A few months back I wrote a post about pop music and faith, and I have been astounded by its popularity – the post still has regular traffic from across the world. This has led me to post the following article that I wrote ten years ago, when I was based one summer in Washington DC, for a website that has long since disappeared. The article has a special significance this week, as it was exactly sixty years ago that an unknown 19-year-old recorded his first record. That single was “That’s All Right (Mama)” and it wasn’t long before Elvis Aaron Presley was being dubbed “The King of Rock’n’Roll”.
Only a few hours before Elvis’s death, his close friend Rick Stanley heard him reciting a Christian prayer of repentance. ‘Dear Lord,’ he prayed, ‘please show me a way. I’m tired and confused and I need your help.’ Elvis may well be remembered for shooting televisions, pain-killer addiction, and womanising, but the King of Rock’n’Roll should also be remembered for another side to him. Elvis was, of course, also a deeply religious individual, and his faith was central to his life. Like all of us, he had a flawed personality, but his intentions were clear to all his friends. ‘He was a deeply spiritual man;’ noted Ray Walker of The Jordanaires, the legendary quartet that sang with Elvis for many years, ‘he was more spiritual than anyone around him’.
The Pentecostal faith of Elvis’s childhood certainly shaped his music. Not only did his secular rock’n’roll records borrow from the musical experiences of his Southern church upbringing, but he also recorded gospel songs throughout his life. In fact, Jerry Schilling, one of the Memphis Mafia, Elvis’s closest confidents, claims that Elvis would enjoy nothing more than escaping the mansion and going to the piano at his little gym. There he would sing gospel songs and old spirituals for hours on end. His recorded gospel songs proved remarkably popular, from “Peace in the Valley” and “Run On” in the 50s and 60s to “I Got Confidence” and “Amazing Grace” in the 70s. The record “How Great Thou Art” earned Elvis his first Grammy Award, and he would win two more Grammy Awards for his gospel recordings. ‘I know practically every religious song that’s ever been written’, he once boasted.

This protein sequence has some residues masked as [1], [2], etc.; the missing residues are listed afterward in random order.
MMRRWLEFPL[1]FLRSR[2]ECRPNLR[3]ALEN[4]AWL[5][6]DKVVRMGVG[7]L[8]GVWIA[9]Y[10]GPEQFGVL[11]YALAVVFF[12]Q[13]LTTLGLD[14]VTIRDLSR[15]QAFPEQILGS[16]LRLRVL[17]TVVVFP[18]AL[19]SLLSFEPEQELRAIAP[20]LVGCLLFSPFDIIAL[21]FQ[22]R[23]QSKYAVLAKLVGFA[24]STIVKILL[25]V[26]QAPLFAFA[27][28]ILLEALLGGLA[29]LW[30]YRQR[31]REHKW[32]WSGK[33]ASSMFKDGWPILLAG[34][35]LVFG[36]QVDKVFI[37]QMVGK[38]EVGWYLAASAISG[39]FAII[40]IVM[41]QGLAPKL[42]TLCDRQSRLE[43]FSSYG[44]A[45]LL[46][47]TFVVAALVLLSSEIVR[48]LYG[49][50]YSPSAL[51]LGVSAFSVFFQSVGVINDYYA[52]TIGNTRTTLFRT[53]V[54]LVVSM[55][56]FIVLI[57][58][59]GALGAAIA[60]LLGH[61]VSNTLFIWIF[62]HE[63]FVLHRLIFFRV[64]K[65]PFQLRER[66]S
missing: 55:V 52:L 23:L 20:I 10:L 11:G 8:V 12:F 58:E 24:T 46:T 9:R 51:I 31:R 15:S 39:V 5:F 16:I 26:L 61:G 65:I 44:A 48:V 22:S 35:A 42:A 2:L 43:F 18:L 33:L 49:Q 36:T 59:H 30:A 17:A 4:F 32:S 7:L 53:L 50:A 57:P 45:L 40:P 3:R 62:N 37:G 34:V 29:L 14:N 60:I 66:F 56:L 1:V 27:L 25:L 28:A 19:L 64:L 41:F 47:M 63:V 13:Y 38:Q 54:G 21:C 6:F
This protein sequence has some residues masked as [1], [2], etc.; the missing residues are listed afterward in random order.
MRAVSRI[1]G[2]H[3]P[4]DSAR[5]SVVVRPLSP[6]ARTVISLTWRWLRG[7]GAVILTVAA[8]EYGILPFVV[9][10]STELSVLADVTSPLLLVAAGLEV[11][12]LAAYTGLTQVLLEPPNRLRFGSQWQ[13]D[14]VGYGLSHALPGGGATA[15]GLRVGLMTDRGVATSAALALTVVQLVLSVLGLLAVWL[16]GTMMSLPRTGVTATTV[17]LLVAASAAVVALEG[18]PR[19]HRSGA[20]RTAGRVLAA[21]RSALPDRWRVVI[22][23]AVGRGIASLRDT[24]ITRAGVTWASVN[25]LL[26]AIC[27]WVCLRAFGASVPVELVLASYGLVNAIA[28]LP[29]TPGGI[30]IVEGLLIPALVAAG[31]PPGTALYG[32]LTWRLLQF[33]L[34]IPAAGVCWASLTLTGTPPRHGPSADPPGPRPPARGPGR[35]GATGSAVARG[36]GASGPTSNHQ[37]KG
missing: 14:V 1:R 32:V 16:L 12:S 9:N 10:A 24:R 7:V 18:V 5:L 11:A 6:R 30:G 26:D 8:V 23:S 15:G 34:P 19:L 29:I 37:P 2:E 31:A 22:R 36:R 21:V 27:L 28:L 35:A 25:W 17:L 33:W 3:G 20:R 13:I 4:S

It seems, however, that faith was not merely a musical journey for Elvis. His friends have claimed that he knew the Bible better than most ministers do, and in his periods of self-loathing he was said to rely for comfort and grace on the Scriptures. When away from his Bible, his friends recall that he would leave it open on Corinthians 13, St Paul’s great ode to love. Likewise, prayer was central to his life. Before every concert he would insist that his band prayed with him, and, during his 70s concerts especially, he would interject thoughts of inspiration and passage readings from the Bible. His faith also inspired him in practical and humanitarian ways, as he spent time with friends who needed comfort and gave generously to charities. ‘He wasn’t faking it, and people can tell that,’ notes Jason Freeman of the Legendary Sun Studio in Memphis. ‘He was very spiritual, and that attracted a lot of people to him.’
By the mid-sixties, Elvis concluded that he was aimed to fulfil two desires in his lifetime. Firstly, he wished to create a music that brought happiness to people; and, secondly, he aimed to perform a higher purpose or service for God. This higher purpose, he later claimed, would be to show to his fans the truth of Christianity, and the love and peace it brought to him. Certainly his own faith empowered him in so many ways. ‘His religious faith told him “Jesus loves me, this I know, for the Bible tells me so”, to quote a popular Southern religious song,’ claims Charles R. Wilson of the University of Mississippi, ‘…so his faith gave him much inspiration’.
It is certainly ironic that an Elvis-religion (sometimes called Elvism, the Presleyterian church, or Presleyanity) is being alluded to by fans and social-critics alike. ‘Fan clubs are churches,’ notes Vernon Chadwick, ‘impersonators are priests, song lyrics are scripture, souvenirs are relics, sightings are Second Comings, and of course Graceland and Memphis are the holy land’. This is surely a far cry from what Elvis himself would have wanted. After all, Elvis’s friend and gospel superstar J.D. Sumner recalls an incident during a concert in Las Vegas. A woman approached the stage carrying a crown on a purple, velvet pillow. ‘It’s for you,’ she said to Elvis, ‘you’re the king’. Without hesitation, Elvis took her by the hand and answered in his kind, drawling voice: ‘No, honey, I’m not the king. Christ is the king. I’m just a singer’.
See also: Rock of Ages: Pop music, faith, and the challenge to the Church today